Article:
One of the best kept secrets of the Southern Rhone is the appellation of Beaumes-de-Venise and this is a jewel of a producer. Bio since 1998, this wine is not for the faint hearted. Plenty of leafy blackberry fruit with that elusive garrique-pencil shaving with breat taking yet noble tannins.

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Anne & Jean-François Ganevat Le Sa Vient d’Où ?. Available at the SAQ ( 14019351) for $54.50

To drink a Ganevat is a privilege and a mind altering experience. One of the luminaries of Jura and the natural wine world, this wine comes from the negoce of the winemaker. Bright and mind boggling aromas of white tea, pineapple water and truffle honey. Incredible purity, grace and precision in the palate. If you are not converted to natural wine, this bottle will do the job. Think about Arnold Layne by Pink Floyd

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Domaine de la Roche Bleue Le Clos des Molieres Sec 2016. Imported by Boires in Quebec, Canada for $61. Six pack case, I believe

I was never convinced until I tried this wine of Sebastien Cornille from Jasnieres in the Loire. A pure nose of chalk, acacia with a psychodelic trip into the realm of flowers.  Elegance, yet humility. Beautiful. When you drink it, think about the white rabbit song by Jefferson Airplane. “And if you go chasing rabbits, and you know you’re going to fall, Tell ’em a hookah-smoking caterpillar has given you the call”

 

 

 

The perfect Rhone white blend for your lobster

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Château Pesquié Terrasses blanc 2017. SAQ #  13945265, $19.05

With Lobster season in full swing, here is the perfect opportunity to explore the white side of the Rhone Valley wines.

The Chaudière family has managed the vineyards of this estate for three generations. Only organic treatments and composts are used for the grapes. Weed management  is done by working  the soil, and harvesting is exclusively manual. There are three main terroirs on the property: rocky limestone clay, red clay and loamy gray clay. They grow Grenache, Syrah, Carignan, Cinsault, Mourvedre, Roussanne, Clairette, Viognier, Chardonnay and Muscat

A sure  solid value in the SAQ, the terrases  blanc from Pesquié is an bright, aromatic blend of Viognier, Rousanne and Clairette. Hailing from Mont Ventoux, this white will seduce you with its bright undertones of verbena, lemon meyer, apricot and honey. Fresh and round with a creamy mouthfeel and a smooth acidity, it is perfectly suited for your lobster weekday meals, specially if they are grilled!!

Disclaimer: Sample provided by the agent for review purposes

 

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Bon appetit!!

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Source: Food Republic

The new conspicuous wine buying arrogance

Hey you, glad you have stopped by to read my musings or like we say in Venezuelan Spanish: pendejadas!!

Here I am killing some time while they replace my car tires, or between baking and at the dance course of my daughter.It is the only time that I can write in peace. If I am not taking bread that will urgently be overcooked, I am attending to my highly extroverted 5 year old daughter. Oufff…just when I think I will some peaceful moments then I have to tend to some wife issue!!. This is my life: the tragic comedy of a baker with wine writing aspirations.

Why I am writing this post?. I am trying to answer a question posed to myself. What would I buy, if I had a $1million a month.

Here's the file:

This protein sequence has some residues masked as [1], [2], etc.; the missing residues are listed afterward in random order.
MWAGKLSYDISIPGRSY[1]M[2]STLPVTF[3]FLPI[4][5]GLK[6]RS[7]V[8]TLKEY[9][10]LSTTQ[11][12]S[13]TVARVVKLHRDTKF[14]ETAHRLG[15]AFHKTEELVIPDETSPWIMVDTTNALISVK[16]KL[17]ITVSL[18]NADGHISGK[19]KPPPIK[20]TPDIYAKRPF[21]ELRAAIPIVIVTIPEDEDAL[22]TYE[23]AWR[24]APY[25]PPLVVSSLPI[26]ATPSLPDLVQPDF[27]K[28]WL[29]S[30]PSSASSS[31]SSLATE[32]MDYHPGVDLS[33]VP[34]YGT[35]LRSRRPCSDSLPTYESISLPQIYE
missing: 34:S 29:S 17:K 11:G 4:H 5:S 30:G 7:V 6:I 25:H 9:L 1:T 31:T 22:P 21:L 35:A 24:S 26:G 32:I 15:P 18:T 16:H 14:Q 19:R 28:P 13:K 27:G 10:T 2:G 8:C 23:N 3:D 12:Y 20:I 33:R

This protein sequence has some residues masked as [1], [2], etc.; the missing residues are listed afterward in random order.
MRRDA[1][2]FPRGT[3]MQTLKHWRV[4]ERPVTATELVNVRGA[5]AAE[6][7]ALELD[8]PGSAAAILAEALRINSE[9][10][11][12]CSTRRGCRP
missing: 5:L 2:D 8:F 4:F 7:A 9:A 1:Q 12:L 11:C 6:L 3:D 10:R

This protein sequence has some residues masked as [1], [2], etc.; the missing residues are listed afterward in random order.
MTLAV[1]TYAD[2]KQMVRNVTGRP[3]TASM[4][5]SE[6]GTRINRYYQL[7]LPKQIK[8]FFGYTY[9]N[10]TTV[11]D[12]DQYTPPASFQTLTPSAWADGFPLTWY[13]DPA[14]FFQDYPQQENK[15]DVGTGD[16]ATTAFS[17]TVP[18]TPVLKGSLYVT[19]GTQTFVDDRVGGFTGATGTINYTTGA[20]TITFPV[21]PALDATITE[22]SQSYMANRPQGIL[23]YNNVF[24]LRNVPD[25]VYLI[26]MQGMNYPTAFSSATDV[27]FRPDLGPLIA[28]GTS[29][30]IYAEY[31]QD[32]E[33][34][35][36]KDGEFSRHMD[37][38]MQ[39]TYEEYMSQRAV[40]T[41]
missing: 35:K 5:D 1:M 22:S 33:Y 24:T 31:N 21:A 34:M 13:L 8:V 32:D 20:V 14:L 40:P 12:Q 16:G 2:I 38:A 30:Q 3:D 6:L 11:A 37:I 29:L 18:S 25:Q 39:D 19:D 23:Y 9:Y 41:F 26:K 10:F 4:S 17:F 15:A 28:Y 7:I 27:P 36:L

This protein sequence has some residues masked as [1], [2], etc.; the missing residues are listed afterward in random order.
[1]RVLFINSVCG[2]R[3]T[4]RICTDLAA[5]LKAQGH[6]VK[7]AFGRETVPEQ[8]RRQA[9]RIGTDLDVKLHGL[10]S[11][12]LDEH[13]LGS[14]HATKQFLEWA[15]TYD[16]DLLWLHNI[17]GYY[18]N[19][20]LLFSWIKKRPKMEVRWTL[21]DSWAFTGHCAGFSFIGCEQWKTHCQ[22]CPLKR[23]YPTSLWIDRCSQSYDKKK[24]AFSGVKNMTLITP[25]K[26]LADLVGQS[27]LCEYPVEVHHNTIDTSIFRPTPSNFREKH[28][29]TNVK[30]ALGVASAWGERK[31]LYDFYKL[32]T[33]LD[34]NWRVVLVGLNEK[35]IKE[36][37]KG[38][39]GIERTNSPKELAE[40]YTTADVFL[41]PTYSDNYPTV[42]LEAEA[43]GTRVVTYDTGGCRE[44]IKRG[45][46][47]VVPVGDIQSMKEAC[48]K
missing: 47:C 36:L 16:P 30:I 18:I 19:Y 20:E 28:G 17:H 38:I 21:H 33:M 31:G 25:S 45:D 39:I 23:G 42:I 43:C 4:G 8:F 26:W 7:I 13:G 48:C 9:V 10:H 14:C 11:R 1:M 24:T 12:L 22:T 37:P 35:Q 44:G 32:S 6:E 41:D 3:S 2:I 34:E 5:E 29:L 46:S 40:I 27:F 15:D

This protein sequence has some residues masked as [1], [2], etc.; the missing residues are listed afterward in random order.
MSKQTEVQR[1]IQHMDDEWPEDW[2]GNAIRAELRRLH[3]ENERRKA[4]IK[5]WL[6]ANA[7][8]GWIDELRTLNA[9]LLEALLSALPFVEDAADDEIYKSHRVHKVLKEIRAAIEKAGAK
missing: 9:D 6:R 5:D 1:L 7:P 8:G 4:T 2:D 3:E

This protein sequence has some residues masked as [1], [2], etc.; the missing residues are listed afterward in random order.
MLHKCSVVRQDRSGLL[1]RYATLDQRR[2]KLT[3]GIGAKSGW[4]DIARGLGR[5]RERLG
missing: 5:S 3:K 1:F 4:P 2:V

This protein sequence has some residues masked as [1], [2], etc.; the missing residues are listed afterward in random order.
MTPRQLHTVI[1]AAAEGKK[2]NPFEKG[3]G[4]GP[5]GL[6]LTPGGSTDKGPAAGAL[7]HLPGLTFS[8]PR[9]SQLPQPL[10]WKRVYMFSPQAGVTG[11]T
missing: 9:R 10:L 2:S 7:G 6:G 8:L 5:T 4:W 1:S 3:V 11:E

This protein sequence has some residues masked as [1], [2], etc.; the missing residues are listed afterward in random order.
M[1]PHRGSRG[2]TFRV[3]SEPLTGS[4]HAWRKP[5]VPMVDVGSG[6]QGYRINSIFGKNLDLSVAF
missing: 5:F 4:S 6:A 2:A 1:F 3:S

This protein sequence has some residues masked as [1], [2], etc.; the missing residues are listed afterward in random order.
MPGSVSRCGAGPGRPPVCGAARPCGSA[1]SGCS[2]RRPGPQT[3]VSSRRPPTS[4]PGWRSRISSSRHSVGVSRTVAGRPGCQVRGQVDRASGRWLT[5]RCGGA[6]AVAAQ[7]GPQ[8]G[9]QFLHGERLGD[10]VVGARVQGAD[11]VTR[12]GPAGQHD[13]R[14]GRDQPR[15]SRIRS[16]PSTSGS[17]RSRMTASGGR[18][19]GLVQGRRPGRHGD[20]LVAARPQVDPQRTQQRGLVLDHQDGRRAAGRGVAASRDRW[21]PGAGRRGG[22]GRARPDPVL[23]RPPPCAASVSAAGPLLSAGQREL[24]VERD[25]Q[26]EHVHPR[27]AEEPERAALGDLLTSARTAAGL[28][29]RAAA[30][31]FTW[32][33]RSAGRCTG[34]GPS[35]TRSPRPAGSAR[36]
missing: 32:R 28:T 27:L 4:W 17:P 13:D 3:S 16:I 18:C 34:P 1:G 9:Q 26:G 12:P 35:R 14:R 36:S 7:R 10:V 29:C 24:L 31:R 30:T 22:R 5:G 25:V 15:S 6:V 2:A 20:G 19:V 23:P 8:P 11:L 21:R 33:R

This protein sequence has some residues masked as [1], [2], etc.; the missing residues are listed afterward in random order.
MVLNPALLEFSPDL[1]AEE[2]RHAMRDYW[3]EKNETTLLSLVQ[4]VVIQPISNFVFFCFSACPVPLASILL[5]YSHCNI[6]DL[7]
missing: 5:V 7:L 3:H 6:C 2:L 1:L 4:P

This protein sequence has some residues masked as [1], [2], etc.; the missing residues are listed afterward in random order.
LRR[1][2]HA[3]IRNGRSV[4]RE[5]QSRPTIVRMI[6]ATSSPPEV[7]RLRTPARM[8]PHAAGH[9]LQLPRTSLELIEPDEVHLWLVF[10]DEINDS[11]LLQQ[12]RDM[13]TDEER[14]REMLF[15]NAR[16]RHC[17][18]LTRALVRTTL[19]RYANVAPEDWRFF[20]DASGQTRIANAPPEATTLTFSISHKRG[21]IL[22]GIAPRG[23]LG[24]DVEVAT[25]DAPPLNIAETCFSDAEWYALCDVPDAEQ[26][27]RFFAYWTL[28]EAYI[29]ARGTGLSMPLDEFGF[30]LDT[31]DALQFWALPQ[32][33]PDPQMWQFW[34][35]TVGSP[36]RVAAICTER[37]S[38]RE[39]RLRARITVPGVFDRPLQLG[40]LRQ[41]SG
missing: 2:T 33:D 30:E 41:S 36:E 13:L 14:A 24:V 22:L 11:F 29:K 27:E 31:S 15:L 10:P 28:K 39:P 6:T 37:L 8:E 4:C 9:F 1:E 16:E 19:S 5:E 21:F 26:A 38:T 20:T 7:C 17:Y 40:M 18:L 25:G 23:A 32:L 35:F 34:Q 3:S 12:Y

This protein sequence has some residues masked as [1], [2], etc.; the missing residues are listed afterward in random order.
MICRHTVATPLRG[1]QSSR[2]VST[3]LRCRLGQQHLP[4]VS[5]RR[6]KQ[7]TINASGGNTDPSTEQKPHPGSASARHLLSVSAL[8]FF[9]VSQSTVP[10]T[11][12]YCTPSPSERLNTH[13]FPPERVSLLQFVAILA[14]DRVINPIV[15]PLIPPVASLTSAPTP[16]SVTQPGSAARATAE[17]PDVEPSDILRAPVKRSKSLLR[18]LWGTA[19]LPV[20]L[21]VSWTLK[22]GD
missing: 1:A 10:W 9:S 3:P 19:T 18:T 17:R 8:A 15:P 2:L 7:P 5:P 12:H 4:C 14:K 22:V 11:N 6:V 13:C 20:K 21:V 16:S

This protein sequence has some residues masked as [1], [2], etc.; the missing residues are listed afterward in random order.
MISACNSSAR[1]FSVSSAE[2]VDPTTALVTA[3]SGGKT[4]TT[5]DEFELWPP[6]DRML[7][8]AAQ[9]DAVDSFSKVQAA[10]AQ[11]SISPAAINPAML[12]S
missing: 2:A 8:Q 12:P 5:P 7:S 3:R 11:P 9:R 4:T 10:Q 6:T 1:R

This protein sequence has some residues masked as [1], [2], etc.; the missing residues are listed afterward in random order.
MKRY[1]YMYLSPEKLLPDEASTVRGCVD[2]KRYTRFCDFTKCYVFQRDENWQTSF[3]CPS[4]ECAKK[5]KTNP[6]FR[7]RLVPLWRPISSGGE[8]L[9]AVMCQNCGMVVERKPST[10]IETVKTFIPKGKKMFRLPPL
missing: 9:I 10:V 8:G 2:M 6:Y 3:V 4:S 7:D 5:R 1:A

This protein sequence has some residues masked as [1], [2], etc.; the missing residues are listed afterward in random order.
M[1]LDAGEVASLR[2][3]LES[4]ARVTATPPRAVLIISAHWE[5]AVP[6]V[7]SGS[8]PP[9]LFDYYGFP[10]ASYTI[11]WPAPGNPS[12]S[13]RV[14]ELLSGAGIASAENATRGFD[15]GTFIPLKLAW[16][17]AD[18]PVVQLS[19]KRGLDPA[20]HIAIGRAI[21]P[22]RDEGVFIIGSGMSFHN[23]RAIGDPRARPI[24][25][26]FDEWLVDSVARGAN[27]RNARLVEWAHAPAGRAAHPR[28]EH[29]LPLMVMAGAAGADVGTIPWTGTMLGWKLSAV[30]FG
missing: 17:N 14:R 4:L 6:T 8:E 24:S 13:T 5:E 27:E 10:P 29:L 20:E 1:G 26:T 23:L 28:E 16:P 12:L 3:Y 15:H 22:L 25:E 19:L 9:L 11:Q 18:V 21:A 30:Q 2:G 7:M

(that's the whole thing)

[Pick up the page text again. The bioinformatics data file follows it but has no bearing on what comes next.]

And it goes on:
Wine has never been stranger to conspicuous consumption. This is one of the less looker reasons wine regions created classification systems: to make you feel better when you buy a product of a certain prestige.

The new conspicuous wine consumption is based on substitute products ( wine). Here I am thinking of the business model of Michael Porter. To put it plain, if you can’t afford a very expensive wine go for the second best.

In the past early internet days or bull markets of the 90’s, classified Bordeaux growths and Burgundy Grand Cru were bought with a blink of the eye. These were the times I learnt about wine. I remember fondly buying my first Massetos in those early times where the banking industry was not highly regulated. The trophies needed to demonstrate your wealth

A lot of classical wine drinkers stopped drinking their favorite Bordeaux’s and Barolo’s because simply they did not have the cash anymore to afford it. This happened shortly after the tech and banking crisis of the early 2000’s. There is also the factor of increased demand from emerging markets such as Asia and certain Latin America countries.

So now a lot of these classical wine drinkers drink now certain artisanal wines ( natural) to feel better about themselves. This “feel good” feeling has been fueled by the artsy wine guerrilla. They are drinking now wines between $20-$30. But wait..it won’t work because unless is not endorsed by certain public personalities. And you know what the kicker is…the wines are getting quite expensive. Your new wine importer is like a crack dealer.

It makes me think of the glorified new Gamay drinkers. Don’t tell me about terroir or natural vinification technique. Tell me the truth. Can’t drink anymore authentic Burgundy Grand Cru so now I can only drink a chinese copy of DRC.

So what would I drink with a $1 million a month: Only First Growth Classified Bordeaux

Ciao!!

How to identify the hipster wine consumer

They lurk sometimes around you. If you are lucky, you can spot them in your friendly SAQ outlet buying that rare orange or natural wine. However, this is not their preferred habitat. They buy mostly privately and hang out with the hottest sommeliers in the latest artsy restaurants

My non wine friends asked me about these new wine consumers. I made up a sketchy point list of features. Maybe you can add a few more to complete the list.